IMF chief calls on states to adopt inclusive policies that restore confidence

The fund will strengthen its support of members’ efforts to reduce debt vulnerabilities, increase debt transparency and debt management capacity

FILE PHOTO: IMF Managing Director Kristalina Georgieva speaks during a conference hosted by the Vatican on economic solidarity, at the Vatican, February 5, 2020. REUTERS/Remo Casilli/File Photo
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Countries need to adopt policies that restore confidence, accelerate jobs creation and reduce inequality to promote resilient economies, as global public debt is set to rise to a record this year due to the impact of Covid-19, the International Monetary Fund’s managing director said.

“Nine months into the pandemic, we are still struggling with the darkness of a crisis that has taken more than a million lives, and driven the economy into reverse, causing sharply higher unemployment, rising poverty, and the risk of ‘a lost generation’ in low-income countries,” Kristalina Georgieva said on Wednesday as the fund and the World Bank hold their annual meetings virtually this week.

“All countries now face a long ascent—a journey that will be difficult, uneven, uncertain, and prone to setbacks. Think of how the virus is resurging in a number of countries.”

The global economy is set to contract 4.4 per cent this year as a result of the pandemic. The crisis may end up costing as much as $28 trillion in output losses over the coming five years and that requires governments to adopt a multi-pronged approach, Ms Georgieva said.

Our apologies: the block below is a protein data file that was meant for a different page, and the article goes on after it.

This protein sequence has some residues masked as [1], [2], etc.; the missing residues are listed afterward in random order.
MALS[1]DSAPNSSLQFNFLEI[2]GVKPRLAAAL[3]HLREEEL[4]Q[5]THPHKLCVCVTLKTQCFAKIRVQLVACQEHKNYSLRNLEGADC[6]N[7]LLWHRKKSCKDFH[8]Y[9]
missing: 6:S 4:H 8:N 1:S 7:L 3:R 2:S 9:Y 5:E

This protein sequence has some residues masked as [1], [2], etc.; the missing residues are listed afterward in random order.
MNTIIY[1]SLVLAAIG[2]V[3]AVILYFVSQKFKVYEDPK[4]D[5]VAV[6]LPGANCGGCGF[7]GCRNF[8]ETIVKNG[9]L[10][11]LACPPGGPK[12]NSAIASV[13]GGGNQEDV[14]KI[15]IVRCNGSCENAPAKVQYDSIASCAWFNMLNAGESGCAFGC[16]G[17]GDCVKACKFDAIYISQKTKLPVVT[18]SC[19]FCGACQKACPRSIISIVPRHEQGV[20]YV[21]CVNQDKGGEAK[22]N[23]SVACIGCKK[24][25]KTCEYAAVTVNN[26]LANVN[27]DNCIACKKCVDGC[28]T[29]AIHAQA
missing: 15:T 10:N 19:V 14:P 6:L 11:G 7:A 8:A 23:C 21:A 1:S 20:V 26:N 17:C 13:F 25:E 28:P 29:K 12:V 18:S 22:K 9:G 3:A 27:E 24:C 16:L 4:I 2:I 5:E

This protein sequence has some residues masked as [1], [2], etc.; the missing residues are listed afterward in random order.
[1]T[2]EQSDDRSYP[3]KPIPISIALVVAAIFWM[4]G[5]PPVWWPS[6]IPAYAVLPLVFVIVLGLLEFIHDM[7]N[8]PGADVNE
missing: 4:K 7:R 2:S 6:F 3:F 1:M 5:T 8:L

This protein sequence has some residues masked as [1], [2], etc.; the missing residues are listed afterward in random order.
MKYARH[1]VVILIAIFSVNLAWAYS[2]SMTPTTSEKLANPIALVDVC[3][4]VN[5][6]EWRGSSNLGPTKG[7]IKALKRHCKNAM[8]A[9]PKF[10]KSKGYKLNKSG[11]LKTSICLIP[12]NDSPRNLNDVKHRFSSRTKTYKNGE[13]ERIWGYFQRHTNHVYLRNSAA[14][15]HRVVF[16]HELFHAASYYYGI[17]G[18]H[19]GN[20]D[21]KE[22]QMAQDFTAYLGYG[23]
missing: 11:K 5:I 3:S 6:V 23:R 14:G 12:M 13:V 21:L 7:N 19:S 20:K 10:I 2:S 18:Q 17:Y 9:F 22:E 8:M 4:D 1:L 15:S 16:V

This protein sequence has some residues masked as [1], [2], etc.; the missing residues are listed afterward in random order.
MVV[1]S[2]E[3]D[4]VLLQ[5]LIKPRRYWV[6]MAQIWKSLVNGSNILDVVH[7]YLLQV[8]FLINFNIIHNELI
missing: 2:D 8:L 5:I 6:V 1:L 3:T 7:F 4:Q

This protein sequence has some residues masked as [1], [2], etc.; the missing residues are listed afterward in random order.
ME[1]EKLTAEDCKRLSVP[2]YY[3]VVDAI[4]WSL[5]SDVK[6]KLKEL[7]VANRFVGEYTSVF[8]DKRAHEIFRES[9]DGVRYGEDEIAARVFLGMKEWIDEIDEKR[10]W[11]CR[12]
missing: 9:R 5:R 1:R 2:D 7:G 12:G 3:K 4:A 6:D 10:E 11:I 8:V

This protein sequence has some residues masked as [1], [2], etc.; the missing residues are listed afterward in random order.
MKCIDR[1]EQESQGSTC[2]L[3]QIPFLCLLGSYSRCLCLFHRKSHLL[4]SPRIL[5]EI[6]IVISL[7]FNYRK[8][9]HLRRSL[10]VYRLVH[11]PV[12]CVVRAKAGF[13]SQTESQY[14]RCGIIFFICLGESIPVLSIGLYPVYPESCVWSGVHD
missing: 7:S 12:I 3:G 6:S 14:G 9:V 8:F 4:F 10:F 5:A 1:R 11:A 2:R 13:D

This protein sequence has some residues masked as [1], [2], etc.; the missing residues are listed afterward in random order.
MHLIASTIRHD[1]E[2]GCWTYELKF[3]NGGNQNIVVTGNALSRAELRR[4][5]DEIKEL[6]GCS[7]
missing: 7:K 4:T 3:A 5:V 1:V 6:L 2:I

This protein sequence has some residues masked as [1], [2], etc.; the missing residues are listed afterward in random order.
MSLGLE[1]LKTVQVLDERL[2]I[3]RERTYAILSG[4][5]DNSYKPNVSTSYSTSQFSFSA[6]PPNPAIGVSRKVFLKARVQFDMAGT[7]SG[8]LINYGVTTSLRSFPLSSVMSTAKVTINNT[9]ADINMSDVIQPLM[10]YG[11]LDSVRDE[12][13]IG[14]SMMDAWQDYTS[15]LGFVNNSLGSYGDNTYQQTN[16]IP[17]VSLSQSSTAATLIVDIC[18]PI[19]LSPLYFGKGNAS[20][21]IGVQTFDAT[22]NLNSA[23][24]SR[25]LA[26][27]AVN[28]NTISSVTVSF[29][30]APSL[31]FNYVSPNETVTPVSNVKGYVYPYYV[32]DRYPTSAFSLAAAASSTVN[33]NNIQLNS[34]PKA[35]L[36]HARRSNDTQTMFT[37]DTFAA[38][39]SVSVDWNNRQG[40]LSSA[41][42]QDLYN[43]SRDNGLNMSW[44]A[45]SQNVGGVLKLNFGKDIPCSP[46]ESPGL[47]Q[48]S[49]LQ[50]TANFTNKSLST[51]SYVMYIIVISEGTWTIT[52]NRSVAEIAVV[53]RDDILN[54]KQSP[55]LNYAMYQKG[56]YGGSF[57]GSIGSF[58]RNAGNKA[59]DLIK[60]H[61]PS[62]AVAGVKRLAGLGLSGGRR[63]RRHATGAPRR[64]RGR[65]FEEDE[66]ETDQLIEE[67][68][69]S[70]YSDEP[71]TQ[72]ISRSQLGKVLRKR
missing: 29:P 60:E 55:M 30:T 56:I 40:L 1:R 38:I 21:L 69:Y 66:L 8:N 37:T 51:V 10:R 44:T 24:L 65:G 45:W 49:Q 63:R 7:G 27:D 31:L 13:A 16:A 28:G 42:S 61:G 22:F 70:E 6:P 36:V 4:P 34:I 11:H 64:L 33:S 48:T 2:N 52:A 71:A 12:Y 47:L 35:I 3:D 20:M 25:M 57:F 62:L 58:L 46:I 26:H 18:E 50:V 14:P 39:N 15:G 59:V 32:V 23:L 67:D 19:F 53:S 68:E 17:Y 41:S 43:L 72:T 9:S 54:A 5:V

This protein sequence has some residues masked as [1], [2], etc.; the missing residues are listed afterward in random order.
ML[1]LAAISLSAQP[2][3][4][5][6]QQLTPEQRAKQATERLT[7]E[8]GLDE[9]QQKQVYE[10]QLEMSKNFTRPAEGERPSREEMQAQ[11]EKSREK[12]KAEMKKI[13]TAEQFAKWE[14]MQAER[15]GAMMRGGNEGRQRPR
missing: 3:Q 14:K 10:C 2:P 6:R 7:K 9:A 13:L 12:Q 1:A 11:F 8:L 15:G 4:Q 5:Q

Countries need to press on with measures that protect lives and livelihoods in an inclusive manner, which will help check the pandemic and accelerate an economic recovery.

“A durable economic recovery is only possible if we beat the pandemic everywhere,” the fund’s chief said.

“Stepping up vital health measures is imperative. As is fiscal and monetary support to households and firms," Ms Georgieva added. "These lifelines—such as credit guarantees and wage subsidies—are likely to remain critical for some time, to ensure economic and financial stability. Pull the plug too early, and you risk serious, self-inflicted harm.”

Public investment in green projects and digital infrastructure can help build more resilient, inclusive economies, and be a “game changer”, that can boost employment, incomes and productivity, she said.

“Supporting workers as they transition to new jobs is another key feature of a more resilient and inclusive future. This is particularly important for women and young people, who have been disproportionately affected by the crisis,” Ms Georgieva said.

The global decline in work hours in the second quarter, compared with the last three months of 2019, is equal to the loss of 400 million full-time jobs, deepening from equivalent of 155 million full-time jobs lost in the first quarter, the fund said, citing the International Labour Organisation.

Ms Georgieva said global public debt is projected to reach a record high of 100 per cent of the global economy’s output in 2021, as governments need to increase spending to both fight the health crisis, cushion its economic impact and secure a recovery.

“Addressing this issue over the medium-term will be critical. But for many low-income countries, urgent action is required now,” she said. “Given their heavy debt burdens, they are now struggling to maintain vital policy support. They need access to more grants, concessional credit, and debt relief.”

The fund has made over $280 billion in lending commitments to member states, from its $1tn lending capacity. To date it has provided financing to 81countries, while extending debt relief to its poorest members.

The fund will strengthen its support of members’ efforts to reduce debt vulnerabilities, increase debt transparency and debt management capacity, Ms Georgieva said.